SEATTLE — Education in South Sudan is in state of crisis. The region has the highest number of children out of school than any other nation. More than half, 51 percent, of South Sudanese children are not in classrooms. An even greater percentage, 70 percent, of children aged 6 to 17 years have never stepped foot in a classroom.
Even before conflict erupted in South Sudan in 2013, at least 1.4 million children were unable to attend school. In the past two years, another 400,000 children have dropped out of school and 800 educational buildings have been demolished.
Due to the difficulty of attaining accurate statistics in areas of conflict, UNICEF warns that these figures could be much higher.
Jo Bourne, UNICEF’S Chief of Education, said in a statement: “Children living in countries affected by conflict have lost their homes, family members, friends, safety and routine. Now, unable to learn even the basic reading and writing skills, they are at risk of losing their futures and missing out on the opportunity to contribute to their economies and societies when they reach adulthood.”
According to UNICEF, the adult literacy rate in South Sudan already stands at 27 percent. And this trend is continuing. A 2010 Sudan Household Health Survey reported that 53.4 percent of children in the poorest households are not in school, compared to 3.6 percent in the richest.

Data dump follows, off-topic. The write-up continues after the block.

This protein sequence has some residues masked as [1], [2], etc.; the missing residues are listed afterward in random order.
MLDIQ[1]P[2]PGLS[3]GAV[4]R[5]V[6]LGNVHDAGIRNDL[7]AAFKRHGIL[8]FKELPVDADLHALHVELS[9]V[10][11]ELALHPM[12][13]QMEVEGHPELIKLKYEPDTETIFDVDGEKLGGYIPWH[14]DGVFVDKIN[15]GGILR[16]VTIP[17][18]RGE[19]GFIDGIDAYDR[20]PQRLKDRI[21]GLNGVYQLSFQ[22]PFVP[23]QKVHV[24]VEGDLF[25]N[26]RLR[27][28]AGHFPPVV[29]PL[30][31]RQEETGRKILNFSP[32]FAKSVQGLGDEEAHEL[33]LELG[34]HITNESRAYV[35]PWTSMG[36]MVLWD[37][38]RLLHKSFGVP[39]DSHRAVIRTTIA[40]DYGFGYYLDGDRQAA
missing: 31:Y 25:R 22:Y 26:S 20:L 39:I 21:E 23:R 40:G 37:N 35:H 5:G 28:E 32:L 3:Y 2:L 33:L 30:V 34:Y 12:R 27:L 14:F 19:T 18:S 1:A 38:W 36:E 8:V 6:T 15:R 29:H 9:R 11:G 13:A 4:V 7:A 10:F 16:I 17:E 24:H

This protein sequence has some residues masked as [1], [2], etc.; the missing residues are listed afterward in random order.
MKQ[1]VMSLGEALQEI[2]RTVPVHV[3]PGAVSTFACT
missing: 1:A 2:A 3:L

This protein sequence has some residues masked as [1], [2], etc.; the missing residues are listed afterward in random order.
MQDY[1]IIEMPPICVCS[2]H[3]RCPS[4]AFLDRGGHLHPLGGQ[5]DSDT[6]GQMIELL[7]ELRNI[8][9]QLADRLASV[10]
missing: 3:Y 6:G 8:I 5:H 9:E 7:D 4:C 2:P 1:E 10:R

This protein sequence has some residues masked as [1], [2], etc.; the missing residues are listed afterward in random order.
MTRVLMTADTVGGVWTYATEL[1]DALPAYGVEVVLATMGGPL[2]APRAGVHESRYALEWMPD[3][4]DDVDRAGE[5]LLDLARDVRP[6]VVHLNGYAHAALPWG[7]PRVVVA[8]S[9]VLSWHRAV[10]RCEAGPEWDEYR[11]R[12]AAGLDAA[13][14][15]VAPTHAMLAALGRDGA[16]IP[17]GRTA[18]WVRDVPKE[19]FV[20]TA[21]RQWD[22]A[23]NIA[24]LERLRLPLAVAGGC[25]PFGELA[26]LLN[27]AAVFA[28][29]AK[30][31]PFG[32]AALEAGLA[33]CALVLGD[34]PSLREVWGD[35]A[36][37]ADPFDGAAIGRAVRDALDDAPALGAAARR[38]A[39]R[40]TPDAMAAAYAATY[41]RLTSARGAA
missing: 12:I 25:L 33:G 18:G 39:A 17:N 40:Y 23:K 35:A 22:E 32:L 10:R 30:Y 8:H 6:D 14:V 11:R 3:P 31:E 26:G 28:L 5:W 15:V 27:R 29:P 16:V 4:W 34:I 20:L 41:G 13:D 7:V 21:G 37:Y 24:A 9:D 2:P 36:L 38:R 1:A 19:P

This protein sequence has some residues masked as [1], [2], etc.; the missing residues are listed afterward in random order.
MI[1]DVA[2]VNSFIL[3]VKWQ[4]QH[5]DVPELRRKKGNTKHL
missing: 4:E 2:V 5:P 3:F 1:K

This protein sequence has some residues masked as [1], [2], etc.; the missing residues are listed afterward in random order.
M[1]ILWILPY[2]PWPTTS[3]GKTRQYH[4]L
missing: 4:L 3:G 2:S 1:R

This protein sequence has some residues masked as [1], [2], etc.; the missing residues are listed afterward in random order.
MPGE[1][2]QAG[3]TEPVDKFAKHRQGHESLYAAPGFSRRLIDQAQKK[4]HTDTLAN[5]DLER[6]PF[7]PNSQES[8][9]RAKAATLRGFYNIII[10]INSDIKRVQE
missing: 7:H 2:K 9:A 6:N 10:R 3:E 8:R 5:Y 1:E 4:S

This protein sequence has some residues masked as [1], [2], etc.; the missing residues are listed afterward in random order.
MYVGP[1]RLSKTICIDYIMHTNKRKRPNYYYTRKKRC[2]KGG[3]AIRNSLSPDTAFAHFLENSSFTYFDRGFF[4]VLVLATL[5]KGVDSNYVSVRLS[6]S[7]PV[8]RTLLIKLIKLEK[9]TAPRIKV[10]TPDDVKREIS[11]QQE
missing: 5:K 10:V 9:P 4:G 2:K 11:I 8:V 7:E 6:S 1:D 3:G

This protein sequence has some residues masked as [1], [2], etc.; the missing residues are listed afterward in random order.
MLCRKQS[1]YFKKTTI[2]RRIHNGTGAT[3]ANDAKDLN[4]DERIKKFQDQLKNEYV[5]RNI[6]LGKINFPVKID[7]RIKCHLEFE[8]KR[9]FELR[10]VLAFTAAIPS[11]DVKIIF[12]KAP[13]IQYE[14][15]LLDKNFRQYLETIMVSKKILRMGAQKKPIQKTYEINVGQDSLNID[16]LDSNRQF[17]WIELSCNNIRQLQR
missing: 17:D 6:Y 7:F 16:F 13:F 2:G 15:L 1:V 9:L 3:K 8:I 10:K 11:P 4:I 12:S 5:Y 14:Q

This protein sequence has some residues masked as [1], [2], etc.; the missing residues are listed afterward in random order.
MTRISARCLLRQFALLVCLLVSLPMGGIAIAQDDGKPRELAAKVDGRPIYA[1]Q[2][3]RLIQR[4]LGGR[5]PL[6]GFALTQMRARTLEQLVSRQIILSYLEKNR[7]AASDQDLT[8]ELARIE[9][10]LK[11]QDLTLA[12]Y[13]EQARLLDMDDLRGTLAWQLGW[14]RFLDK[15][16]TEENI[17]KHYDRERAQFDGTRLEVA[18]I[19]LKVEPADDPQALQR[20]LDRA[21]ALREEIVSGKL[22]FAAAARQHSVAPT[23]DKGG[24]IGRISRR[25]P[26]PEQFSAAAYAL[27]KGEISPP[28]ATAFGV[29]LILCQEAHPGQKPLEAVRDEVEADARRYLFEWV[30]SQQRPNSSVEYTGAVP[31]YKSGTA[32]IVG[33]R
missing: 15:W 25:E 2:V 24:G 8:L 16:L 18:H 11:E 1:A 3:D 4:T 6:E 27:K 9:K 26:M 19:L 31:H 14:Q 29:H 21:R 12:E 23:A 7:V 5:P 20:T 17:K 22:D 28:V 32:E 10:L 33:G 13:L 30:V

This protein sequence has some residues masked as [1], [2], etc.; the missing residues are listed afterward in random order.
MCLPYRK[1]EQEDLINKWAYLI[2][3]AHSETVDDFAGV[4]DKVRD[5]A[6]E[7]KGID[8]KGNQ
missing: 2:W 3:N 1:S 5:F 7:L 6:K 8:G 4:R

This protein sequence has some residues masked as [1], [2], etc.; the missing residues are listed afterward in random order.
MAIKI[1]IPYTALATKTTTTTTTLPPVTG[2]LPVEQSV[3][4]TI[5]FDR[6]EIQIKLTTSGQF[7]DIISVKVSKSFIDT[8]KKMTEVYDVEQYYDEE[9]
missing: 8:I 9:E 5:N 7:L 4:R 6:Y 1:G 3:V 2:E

But there is hope. Through the Basic Education Recovery Project, which is supported by the World Bank, the South Sudanese government is making efforts to change education in South Sudan.
With a $76.5 million grant from the Global Partnership for Education, the project has so far funded construction of 632 new classrooms, along with latrines and water tanks. The project will also provide 13 million textbooks. These textbooks will serve to ensure that both children and teachers have access to improved education materials.
For Suad Abdel-Razig, Sudan’s first female Federal Minister of General Education, building a sustainable system is essential.
“One of the project’s main achievements, beyond the provision of educational services, is that it has set the example for strengthening Sudan’s education system through its various components,” Abdel-Razig said.
UNICEF notes that in nations marked by instability and conflict, schools are more than a place of learning, they allow for safe environments for play as well as learning. While also giving the community hope for the future.
It is through their partnership with the Global Partnership for Education, that the World Bank is empowering South Sudanese children by improving education in South Sudan and ensuring that children have the skills necessary to contribute to the nation’s economic transition away from conflict.
Sources: BBC, IB Times, UNICEF, VOA News, World Bank